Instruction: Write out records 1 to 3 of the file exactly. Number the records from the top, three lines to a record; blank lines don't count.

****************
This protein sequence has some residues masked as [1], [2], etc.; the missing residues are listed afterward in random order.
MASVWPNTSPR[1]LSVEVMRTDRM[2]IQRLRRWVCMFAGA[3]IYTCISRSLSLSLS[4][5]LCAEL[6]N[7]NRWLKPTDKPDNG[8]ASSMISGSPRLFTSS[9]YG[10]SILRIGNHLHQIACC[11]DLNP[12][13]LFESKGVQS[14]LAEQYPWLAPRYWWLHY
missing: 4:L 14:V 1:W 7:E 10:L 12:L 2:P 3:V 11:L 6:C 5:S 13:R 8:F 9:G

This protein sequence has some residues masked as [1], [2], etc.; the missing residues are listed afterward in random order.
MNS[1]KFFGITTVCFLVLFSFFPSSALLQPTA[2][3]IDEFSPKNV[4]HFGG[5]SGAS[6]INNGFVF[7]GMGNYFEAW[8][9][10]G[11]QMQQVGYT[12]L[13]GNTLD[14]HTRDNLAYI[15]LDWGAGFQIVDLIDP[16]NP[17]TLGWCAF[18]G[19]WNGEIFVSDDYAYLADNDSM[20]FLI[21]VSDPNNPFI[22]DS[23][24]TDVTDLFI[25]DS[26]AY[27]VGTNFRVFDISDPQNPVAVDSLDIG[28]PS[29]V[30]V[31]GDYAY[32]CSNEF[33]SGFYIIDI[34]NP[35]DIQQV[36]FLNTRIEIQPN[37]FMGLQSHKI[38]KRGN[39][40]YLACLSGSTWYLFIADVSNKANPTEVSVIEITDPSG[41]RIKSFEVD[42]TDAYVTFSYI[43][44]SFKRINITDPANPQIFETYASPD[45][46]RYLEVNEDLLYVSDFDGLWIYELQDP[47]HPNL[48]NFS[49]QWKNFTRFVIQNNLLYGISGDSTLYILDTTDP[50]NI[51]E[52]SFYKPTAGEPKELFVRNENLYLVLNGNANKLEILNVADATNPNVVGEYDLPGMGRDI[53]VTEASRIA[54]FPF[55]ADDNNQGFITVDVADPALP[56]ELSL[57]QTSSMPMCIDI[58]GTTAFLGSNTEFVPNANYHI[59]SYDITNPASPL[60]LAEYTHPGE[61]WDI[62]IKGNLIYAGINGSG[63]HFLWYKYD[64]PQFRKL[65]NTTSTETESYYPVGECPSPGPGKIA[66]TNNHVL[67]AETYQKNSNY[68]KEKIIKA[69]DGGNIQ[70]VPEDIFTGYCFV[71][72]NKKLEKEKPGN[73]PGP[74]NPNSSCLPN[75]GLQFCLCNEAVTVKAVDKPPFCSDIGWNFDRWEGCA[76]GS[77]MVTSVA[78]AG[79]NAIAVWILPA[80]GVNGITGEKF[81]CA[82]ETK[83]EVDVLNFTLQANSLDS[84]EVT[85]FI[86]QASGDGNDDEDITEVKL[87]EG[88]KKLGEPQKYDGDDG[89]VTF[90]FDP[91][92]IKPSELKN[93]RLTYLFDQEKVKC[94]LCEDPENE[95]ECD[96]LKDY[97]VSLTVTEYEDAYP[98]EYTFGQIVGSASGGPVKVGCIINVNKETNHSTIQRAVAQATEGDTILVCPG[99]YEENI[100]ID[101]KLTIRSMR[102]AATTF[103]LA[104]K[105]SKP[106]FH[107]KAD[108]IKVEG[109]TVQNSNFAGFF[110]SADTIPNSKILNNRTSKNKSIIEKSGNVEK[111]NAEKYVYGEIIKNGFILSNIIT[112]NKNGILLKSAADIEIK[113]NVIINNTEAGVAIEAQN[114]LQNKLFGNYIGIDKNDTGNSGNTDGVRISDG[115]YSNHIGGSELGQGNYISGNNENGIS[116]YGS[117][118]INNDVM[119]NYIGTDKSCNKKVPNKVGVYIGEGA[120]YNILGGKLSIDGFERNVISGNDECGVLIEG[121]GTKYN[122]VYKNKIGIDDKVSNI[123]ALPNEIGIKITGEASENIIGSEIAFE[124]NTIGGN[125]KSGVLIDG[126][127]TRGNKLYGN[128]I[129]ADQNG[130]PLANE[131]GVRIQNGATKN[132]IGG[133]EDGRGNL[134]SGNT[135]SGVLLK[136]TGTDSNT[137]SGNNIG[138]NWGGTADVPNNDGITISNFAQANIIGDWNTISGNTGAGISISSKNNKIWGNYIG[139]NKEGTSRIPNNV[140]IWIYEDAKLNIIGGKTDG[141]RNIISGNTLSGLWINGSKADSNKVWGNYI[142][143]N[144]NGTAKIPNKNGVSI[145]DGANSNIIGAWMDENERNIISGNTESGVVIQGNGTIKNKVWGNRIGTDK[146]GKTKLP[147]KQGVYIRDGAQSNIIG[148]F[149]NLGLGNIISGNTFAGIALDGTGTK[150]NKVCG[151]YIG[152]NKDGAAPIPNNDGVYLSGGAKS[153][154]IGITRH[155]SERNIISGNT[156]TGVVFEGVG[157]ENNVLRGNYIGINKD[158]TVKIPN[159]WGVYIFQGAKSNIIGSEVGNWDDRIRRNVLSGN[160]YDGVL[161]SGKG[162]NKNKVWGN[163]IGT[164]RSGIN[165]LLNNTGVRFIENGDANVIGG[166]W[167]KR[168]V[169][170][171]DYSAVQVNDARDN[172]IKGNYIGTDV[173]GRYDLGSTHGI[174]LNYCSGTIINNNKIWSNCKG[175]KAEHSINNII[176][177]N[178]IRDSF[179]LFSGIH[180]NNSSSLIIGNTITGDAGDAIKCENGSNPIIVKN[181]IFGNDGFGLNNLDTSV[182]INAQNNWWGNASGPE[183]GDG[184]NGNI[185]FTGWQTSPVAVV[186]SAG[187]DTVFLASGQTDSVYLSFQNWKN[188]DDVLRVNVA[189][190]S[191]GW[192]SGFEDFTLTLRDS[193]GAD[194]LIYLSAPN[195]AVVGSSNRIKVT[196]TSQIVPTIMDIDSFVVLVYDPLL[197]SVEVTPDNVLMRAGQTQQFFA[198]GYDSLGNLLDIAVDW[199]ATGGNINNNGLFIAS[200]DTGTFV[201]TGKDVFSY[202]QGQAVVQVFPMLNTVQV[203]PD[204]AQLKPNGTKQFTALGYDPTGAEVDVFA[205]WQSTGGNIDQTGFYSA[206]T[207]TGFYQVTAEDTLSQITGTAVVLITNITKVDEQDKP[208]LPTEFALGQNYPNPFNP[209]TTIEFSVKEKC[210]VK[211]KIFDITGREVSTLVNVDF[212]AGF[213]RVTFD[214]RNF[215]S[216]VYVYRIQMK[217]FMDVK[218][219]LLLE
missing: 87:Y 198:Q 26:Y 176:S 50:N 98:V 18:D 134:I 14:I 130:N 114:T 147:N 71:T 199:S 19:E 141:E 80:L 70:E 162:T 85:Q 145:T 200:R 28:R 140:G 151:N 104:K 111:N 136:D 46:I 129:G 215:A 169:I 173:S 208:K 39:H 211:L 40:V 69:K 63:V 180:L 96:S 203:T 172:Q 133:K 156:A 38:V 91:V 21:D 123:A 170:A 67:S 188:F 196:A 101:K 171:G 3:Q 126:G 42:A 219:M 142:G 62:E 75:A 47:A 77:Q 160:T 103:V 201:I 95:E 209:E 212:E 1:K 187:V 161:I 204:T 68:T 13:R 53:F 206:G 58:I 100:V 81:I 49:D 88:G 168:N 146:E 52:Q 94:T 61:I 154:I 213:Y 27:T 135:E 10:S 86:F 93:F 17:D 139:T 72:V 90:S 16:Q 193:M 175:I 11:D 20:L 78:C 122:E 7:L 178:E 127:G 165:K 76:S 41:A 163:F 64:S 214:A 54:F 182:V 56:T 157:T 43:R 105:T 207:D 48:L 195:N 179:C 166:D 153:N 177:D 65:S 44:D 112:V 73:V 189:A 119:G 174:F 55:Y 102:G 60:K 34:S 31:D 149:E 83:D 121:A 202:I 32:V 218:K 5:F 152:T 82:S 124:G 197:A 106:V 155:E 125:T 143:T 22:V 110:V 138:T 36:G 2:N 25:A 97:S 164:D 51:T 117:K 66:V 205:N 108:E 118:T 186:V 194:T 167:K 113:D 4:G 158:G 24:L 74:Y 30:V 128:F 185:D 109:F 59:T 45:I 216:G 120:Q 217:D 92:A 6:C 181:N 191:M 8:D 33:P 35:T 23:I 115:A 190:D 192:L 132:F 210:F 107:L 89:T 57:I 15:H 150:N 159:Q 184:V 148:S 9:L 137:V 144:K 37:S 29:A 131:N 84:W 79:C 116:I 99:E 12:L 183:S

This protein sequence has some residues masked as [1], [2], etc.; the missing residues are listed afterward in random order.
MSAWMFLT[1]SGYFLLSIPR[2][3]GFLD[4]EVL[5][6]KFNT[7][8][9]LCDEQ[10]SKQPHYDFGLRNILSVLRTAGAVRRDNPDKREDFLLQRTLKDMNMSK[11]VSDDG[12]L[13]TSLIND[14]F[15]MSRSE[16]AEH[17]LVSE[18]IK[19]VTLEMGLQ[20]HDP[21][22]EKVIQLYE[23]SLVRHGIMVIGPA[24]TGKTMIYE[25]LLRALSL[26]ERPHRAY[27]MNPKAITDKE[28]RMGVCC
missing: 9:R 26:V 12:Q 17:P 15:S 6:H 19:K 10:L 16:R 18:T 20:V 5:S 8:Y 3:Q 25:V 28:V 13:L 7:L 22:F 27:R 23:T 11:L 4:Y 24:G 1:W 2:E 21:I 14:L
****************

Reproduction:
This protein sequence has some residues masked as [1], [2], etc.; the missing residues are listed afterward in random order.
MASVWPNTSPR[1]LSVEVMRTDRM[2]IQRLRRWVCMFAGA[3]IYTCISRSLSLSLS[4][5]LCAEL[6]N[7]NRWLKPTDKPDNG[8]ASSMISGSPRLFTSS[9]YG[10]SILRIGNHLHQIACC[11]DLNP[12][13]LFESKGVQS[14]LAEQYPWLAPRYWWLHY
missing: 4:L 14:V 1:W 7:E 10:L 12:L 2:P 3:V 11:L 6:C 5:S 13:R 8:F 9:G

This protein sequence has some residues masked as [1], [2], etc.; the missing residues are listed afterward in random order.
MNS[1]KFFGITTVCFLVLFSFFPSSALLQPTA[2][3]IDEFSPKNV[4]HFGG[5]SGAS[6]INNGFVF[7]GMGNYFEAW[8][9][10]G[11]QMQQVGYT[12]L[13]GNTLD[14]HTRDNLAYI[15]LDWGAGFQIVDLIDP[16]NP[17]TLGWCAF[18]G[19]WNGEIFVSDDYAYLADNDSM[20]FLI[21]VSDPNNPFI[22]DS[23][24]TDVTDLFI[25]DS[26]AY[27]VGTNFRVFDISDPQNPVAVDSLDIG[28]PS[29]V[30]V[31]GDYAY[32]CSNEF[33]SGFYIIDI[34]NP[35]DIQQV[36]FLNTRIEIQPN[37]FMGLQSHKI[38]KRGN[39][40]YLACLSGSTWYLFIADVSNKANPTEVSVIEITDPSG[41]RIKSFEVD[42]TDAYVTFSYI[43][44]SFKRINITDPANPQIFETYASPD[45][46]RYLEVNEDLLYVSDFDGLWIYELQDP[47]HPNL[48]NFS[49]QWKNFTRFVIQNNLLYGISGDSTLYILDTTDP[50]NI[51]E[52]SFYKPTAGEPKELFVRNENLYLVLNGNANKLEILNVADATNPNVVGEYDLPGMGRDI[53]VTEASRIA[54]FPF[55]ADDNNQGFITVDVADPALP[56]ELSL[57]QTSSMPMCIDI[58]GTTAFLGSNTEFVPNANYHI[59]SYDITNPASPL[60]LAEYTHPGE[61]WDI[62]IKGNLIYAGINGSG[63]HFLWYKYD[64]PQFRKL[65]NTTSTETESYYPVGECPSPGPGKIA[66]TNNHVL[67]AETYQKNSNY[68]KEKIIKA[69]DGGNIQ[70]VPEDIFTGYCFV[71][72]NKKLEKEKPGN[73]PGP[74]NPNSSCLPN[75]GLQFCLCNEAVTVKAVDKPPFCSDIGWNFDRWEGCA[76]GS[77]MVTSVA[78]AG[79]NAIAVWILPA[80]GVNGITGEKF[81]CA[82]ETK[83]EVDVLNFTLQANSLDS[84]EVT[85]FI[86]QASGDGNDDEDITEVKL[87]EG[88]KKLGEPQKYDGDDG[89]VTF[90]FDP[91][92]IKPSELKN[93]RLTYLFDQEKVKC[94]LCEDPENE[95]ECD[96]LKDY[97]VSLTVTEYEDAYP[98]EYTFGQIVGSASGGPVKVGCIINVNKETNHSTIQRAVAQATEGDTILVCPG[99]YEENI[100]ID[101]KLTIRSMR[102]AATTF[103]LA[104]K[105]SKP[106]FH[107]KAD[108]IKVEG[109]TVQNSNFAGFF[110]SADTIPNSKILNNRTSKNKSIIEKSGNVEK[111]NAEKYVYGEIIKNGFILSNIIT[112]NKNGILLKSAADIEIK[113]NVIINNTEAGVAIEAQN[114]LQNKLFGNYIGIDKNDTGNSGNTDGVRISDG[115]YSNHIGGSELGQGNYISGNNENGIS[116]YGS[117][118]INNDVM[119]NYIGTDKSCNKKVPNKVGVYIGEGA[120]YNILGGKLSIDGFERNVISGNDECGVLIEG[121]GTKYN[122]VYKNKIGIDDKVSNI[123]ALPNEIGIKITGEASENIIGSEIAFE[124]NTIGGN[125]KSGVLIDG[126][127]TRGNKLYGN[128]I[129]ADQNG[130]PLANE[131]GVRIQNGATKN[132]IGG[133]EDGRGNL[134]SGNT[135]SGVLLK[136]TGTDSNT[137]SGNNIG[138]NWGGTADVPNNDGITISNFAQANIIGDWNTISGNTGAGISISSKNNKIWGNYIG[139]NKEGTSRIPNNV[140]IWIYEDAKLNIIGGKTDG[141]RNIISGNTLSGLWINGSKADSNKVWGNYI[142][143]N[144]NGTAKIPNKNGVSI[145]DGANSNIIGAWMDENERNIISGNTESGVVIQGNGTIKNKVWGNRIGTDK[146]GKTKLP[147]KQGVYIRDGAQSNIIG[148]F[149]NLGLGNIISGNTFAGIALDGTGTK[150]NKVCG[151]YIG[152]NKDGAAPIPNNDGVYLSGGAKS[153][154]IGITRH[155]SERNIISGNT[156]TGVVFEGVG[157]ENNVLRGNYIGINKD[158]TVKIPN[159]WGVYIFQGAKSNIIGSEVGNWDDRIRRNVLSGN[160]YDGVL[161]SGKG[162]NKNKVWGN[163]IGT[164]RSGIN[165]LLNNTGVRFIENGDANVIGG[166]W[167]KR[168]V[169][170][171]DYSAVQVNDARDN[172]IKGNYIGTDV[173]GRYDLGSTHGI[174]LNYCSGTIINNNKIWSNCKG[175]KAEHSINNII[176][177]N[178]IRDSF[179]LFSGIH[180]NNSSSLIIGNTITGDAGDAIKCENGSNPIIVKN[181]IFGNDGFGLNNLDTSV[182]INAQNNWWGNASGPE[183]GDG[184]NGNI[185]FTGWQTSPVAVV[186]SAG[187]DTVFLASGQTDSVYLSFQNWKN[188]DDVLRVNVA[189][190]S[191]GW[192]SGFEDFTLTLRDS[193]GAD[194]LIYLSAPN[195]AVVGSSNRIKVT[196]TSQIVPTIMDIDSFVVLVYDPLL[197]SVEVTPDNVLMRAGQTQQFFA[198]GYDSLGNLLDIAVDW[199]ATGGNINNNGLFIAS[200]DTGTFV[201]TGKDVFSY[202]QGQAVVQVFPMLNTVQV[203]PD[204]AQLKPNGTKQFTALGYDPTGAEVDVFA[205]WQSTGGNIDQTGFYSA[206]T[207]TGFYQVTAEDTLSQITGTAVVLITNITKVDEQDKP[208]LPTEFALGQNYPNPFNP[209]TTIEFSVKEKC[210]VK[211]KIFDITGREVSTLVNVDF[212]AGF[213]RVTFD[214]RNF[215]S[216]VYVYRIQMK[217]FMDVK[218][219]LLLE
missing: 87:Y 198:Q 26:Y 176:S 50:N 98:V 18:D 134:I 14:I 130:N 114:T 147:N 71:T 199:S 19:E 141:E 80:L 70:E 162:T 85:Q 145:T 200:R 28:R 140:G 151:N 104:K 111:N 136:D 46:I 129:G 215:A 169:I 173:S 208:K 39:H 211:L 40:V 69:K 63:V 180:L 96:S 203:T 172:Q 133:K 156:A 38:V 91:V 21:D 123:A 170:A 67:S 188:F 196:A 101:K 171:G 3:Q 126:G 42:A 219:M 142:G 62:E 75:A 47:A 77:Q 160:T 103:V 201:I 95:E 209:E 212:E 1:K 187:V 161:I 204:T 68:T 13:R 53:F 206:G 58:I 100:V 81:I 49:D 88:G 168:N 146:E 52:Q 94:T 61:I 154:I 213:Y 27:T 135:E 10:S 86:F 93:F 17:D 139:T 72:V 90:S 16:Q 193:M 175:I 11:D 20:L 78:C 122:E 7:L 178:E 127:G 165:K 76:S 41:A 163:F 64:S 214:A 54:F 182:V 56:T 157:T 43:R 105:T 207:D 48:L 195:N 179:C 166:D 153:N 177:D 65:S 44:D 112:V 73:V 189:A 119:G 174:F 55:Y 102:G 60:K 34:S 31:D 149:E 83:D 121:A 202:I 32:V 218:K 5:F 152:T 82:S 124:G 197:A 106:V 155:E 125:T 143:T 22:V 110:V 138:T 36:G 2:N 25:A 97:S 164:D 51:T 117:K 66:V 205:N 108:E 118:T 186:V 194:T 167:K 113:D 4:G 158:G 24:L 74:Y 30:V 128:F 185:D 109:F 59:T 45:I 216:G 120:Q 217:D 92:A 6:C 181:N 191:M 8:D 33:P 35:T 23:I 115:A 190:D 192:L 132:F 210:F 107:L 89:T 57:I 15:H 150:N 159:Q 184:V 148:S 9:L 137:V 144:K 37:S 29:A 131:N 84:W 79:C 116:I 99:E 12:L 183:S

This protein sequence has some residues masked as [1], [2], etc.; the missing residues are listed afterward in random order.
MSAWMFLT[1]SGYFLLSIPR[2][3]GFLD[4]EVL[5][6]KFNT[7][8][9]LCDEQ[10]SKQPHYDFGLRNILSVLRTAGAVRRDNPDKREDFLLQRTLKDMNMSK[11]VSDDG[12]L[13]TSLIND[14]F[15]MSRSE[16]AEH[17]LVSE[18]IK[19]VTLEMGLQ[20]HDP[21][22]EKVIQLYE[23]SLVRHGIMVIGPA[24]TGKTMIYE[25]LLRALSL[26]ERPHRAY[27]MNPKAITDKE[28]RMGVCC
missing: 9:R 26:V 12:Q 17:P 15:S 6:H 19:K 10:L 16:R 18:T 20:V 5:S 8:Y 3:Q 25:V 28:V 13:L 7:L 22:F 27:R 23:T 11:L 4:Y 24:G 1:W 2:E 21:I 14:L